Chinese festival marks nation’s hard-won bumper harvest

 

Hundreds of millions of Chinese farmers celebrated the third harvest festival on Tuesday, as the country expects a bumper harvest despite the impacts of COVID-19 and severe floods.

The Chinese leadership has described the anticipated autumn harvest as “hard-won” after the country saw severe floods in the Yangtze River, disruptions by the epidemic, droughts in the north as well as typhoons.

The Ministry of Agriculture and Rural Affairs has said this year’s autumn grain production is generally guaranteed, citing better-than-expected pest control and quick recovery from the summer floods.

It estimated the area of autumn grain, which accounts for the bulk of the yearly grain production, to reach 85.6 million hectares this year, an increase of more than 333,333 hectares.

The optimism is palpable in China’s major breadbasket regions, where farmers marked the festival with songs and dances, product exhibitions, carnivals and ceremonies to award “best-performing farmers.”

In Yuncheng city of North China’s Shanxi province, the main venue of this year’s harvest festival celebration, farmers and business people from nine provincial-level regions of the Yellow River basin attended farming-themed activities and promote their products at exhibitions.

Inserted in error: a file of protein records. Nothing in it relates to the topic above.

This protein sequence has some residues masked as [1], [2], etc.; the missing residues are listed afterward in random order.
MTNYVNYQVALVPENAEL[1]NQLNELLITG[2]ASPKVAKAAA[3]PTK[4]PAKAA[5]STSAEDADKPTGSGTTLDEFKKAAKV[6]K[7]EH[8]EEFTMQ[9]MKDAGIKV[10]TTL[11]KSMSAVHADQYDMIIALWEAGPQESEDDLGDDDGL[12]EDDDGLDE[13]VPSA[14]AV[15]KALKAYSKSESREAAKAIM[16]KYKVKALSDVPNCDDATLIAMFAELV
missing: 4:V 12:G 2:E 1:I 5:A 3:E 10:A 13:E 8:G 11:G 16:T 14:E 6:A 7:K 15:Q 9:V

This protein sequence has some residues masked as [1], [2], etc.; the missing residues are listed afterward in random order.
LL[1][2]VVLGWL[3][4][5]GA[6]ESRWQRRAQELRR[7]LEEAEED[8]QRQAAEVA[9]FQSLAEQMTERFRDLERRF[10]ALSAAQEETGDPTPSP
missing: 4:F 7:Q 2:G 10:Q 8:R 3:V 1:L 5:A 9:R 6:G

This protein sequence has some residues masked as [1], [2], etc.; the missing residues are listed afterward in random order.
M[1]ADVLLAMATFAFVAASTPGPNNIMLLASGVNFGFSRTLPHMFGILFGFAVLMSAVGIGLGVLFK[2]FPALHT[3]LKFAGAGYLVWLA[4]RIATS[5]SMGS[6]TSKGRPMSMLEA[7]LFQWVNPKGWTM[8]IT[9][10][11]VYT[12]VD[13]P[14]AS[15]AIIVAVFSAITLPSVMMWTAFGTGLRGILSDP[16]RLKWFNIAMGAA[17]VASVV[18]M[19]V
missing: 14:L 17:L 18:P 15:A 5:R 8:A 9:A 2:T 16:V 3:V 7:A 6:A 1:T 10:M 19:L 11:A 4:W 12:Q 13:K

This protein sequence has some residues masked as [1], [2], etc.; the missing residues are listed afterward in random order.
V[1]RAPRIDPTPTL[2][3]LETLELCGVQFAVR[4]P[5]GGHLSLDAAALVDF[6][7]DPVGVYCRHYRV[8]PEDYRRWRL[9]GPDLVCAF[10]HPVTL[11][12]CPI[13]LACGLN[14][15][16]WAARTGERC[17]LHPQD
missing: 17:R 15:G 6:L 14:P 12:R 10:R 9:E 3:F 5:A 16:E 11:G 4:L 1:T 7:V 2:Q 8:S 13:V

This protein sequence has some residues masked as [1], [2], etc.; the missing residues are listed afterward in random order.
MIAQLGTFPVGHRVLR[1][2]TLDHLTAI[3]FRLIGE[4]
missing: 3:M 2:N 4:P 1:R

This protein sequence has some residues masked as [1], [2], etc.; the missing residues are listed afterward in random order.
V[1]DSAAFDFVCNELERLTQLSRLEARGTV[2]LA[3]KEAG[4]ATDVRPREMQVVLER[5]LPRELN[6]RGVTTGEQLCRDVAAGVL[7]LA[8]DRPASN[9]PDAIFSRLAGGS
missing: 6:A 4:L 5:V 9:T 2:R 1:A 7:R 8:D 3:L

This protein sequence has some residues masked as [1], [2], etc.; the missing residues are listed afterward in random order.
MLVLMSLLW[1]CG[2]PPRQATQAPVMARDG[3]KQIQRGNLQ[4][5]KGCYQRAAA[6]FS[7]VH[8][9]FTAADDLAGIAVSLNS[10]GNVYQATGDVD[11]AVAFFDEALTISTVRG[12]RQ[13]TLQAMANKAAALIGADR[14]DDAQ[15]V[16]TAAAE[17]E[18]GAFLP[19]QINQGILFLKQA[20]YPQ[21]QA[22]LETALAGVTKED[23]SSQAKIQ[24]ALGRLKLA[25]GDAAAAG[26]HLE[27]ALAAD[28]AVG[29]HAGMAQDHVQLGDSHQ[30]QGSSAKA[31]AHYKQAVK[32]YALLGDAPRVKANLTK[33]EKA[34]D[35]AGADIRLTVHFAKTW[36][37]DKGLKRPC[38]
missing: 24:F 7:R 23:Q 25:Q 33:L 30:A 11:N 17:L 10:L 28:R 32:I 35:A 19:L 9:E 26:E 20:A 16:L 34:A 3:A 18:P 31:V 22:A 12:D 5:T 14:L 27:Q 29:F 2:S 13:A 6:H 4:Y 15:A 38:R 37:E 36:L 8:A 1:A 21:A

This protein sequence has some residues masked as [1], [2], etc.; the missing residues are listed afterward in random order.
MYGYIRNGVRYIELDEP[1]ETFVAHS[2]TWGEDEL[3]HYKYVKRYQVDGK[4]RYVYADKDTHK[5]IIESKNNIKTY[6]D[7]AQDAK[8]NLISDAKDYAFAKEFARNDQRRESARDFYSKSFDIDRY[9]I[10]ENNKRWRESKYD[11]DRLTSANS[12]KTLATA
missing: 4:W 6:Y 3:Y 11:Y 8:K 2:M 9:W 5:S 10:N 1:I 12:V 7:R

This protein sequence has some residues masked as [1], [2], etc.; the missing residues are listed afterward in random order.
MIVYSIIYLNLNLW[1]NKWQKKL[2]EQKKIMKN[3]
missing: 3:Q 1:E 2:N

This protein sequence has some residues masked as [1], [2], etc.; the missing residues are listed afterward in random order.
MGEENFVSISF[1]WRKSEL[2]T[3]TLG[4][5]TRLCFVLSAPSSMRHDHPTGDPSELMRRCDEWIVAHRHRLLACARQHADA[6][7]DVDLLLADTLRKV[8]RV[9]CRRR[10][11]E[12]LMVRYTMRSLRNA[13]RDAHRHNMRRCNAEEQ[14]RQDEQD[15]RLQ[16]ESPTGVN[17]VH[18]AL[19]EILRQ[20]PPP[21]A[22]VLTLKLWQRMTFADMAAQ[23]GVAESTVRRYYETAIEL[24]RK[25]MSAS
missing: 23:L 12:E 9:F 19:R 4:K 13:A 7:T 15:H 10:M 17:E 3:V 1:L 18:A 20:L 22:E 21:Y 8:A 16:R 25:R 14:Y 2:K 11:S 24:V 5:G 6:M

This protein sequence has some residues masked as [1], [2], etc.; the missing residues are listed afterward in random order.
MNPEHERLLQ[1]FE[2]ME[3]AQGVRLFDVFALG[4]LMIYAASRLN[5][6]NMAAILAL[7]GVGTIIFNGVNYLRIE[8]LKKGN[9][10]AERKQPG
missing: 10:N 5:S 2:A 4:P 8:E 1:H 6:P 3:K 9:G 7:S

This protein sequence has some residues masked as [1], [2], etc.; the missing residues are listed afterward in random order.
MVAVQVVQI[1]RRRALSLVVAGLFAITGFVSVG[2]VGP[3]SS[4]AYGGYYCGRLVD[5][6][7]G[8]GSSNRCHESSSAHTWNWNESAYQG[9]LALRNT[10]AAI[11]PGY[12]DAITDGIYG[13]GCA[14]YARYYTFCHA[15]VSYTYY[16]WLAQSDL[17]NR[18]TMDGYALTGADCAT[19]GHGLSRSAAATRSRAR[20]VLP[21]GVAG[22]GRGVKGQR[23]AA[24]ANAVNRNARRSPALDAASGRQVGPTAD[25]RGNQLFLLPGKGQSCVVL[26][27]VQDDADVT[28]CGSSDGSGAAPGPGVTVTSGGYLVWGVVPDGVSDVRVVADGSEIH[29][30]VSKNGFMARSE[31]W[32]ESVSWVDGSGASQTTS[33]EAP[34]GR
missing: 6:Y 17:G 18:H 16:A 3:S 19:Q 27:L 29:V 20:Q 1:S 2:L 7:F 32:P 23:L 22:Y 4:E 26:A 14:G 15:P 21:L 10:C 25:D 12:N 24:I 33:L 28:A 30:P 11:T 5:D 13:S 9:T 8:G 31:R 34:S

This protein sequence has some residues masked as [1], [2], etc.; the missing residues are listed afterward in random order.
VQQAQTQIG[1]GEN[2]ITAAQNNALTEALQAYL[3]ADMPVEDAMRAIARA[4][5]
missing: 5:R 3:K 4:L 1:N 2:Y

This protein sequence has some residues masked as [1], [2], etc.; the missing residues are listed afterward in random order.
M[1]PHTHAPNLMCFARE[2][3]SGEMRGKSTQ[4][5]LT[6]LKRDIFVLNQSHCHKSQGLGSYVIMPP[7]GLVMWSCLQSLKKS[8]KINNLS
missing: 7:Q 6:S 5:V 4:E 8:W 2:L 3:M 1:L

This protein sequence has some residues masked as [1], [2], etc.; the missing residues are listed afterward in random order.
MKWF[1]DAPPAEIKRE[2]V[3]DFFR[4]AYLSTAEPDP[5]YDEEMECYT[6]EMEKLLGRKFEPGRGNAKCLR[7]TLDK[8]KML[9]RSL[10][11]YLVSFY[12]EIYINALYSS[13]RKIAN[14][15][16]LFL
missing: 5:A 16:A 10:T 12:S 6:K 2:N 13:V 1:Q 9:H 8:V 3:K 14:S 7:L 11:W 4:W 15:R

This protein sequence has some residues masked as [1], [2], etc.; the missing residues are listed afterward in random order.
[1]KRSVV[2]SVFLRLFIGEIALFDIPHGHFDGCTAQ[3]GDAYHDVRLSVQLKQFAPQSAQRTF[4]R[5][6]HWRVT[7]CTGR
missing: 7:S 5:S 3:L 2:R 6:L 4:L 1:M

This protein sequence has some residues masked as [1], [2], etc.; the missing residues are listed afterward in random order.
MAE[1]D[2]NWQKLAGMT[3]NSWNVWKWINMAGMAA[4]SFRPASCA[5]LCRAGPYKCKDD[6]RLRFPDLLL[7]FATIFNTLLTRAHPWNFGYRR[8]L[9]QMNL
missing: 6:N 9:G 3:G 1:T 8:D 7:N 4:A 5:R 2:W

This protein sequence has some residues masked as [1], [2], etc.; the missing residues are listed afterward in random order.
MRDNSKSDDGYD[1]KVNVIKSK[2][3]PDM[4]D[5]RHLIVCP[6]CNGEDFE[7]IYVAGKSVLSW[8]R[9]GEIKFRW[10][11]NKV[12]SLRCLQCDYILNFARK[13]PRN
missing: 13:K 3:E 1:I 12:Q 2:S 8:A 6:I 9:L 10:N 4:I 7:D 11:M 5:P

Shi Yaowu, president of Shanxi Qinzhouhuang Millet Group, said local millet farmers were expecting “probably the best harvest in a decade,” as the province was exempted from major natural disasters this year.

Gai Yongfeng, a farmer in Northeast China’s Heilongjiang province, won the title of “King of Soybeans in Heilongjiang,” in a ceremony in Fujin city.

The COVID-19 outbreak earlier this year had threatened to disrupt Gai’s plan to sell soybeans and corn, the money from which Gai relied on to buy seeds and fertilizer for a new round of farming.

“Fortunately, the government opened a ‘green channel’ for us to sell grain and an online platform to order agricultural materials, so our crop cultivation went on smoothly,” Gai said.

Known as China’s “grain barn,” the province of Heilongjiang boasts the country’s largest plantations of rice, corn and beans. Local officials said the harvest was almost certain despite three typhoons in recent months.

Gai said more advanced agricultural techniques and better-quality seeds helped local farms withstand natural disasters.

The provincial government said nearly 5 million pieces of agricultural machinery were employed this spring, together with the implementation of stricter farm management and higher standards.

Starting in 2018, the Chinese farmers’ harvest festival coincides with the autumnal equinox each year, which is one of the 24 solar terms of the Chinese lunar calendar and usually falls between Sept 22 and 24 during the country’s agricultural harvest season.

China’s total grain output consists of three parts — early rice, summer grain and autumn production. Autumn grain crops, which include corn and middle- and late-season rice, account for the bulk of the grain production.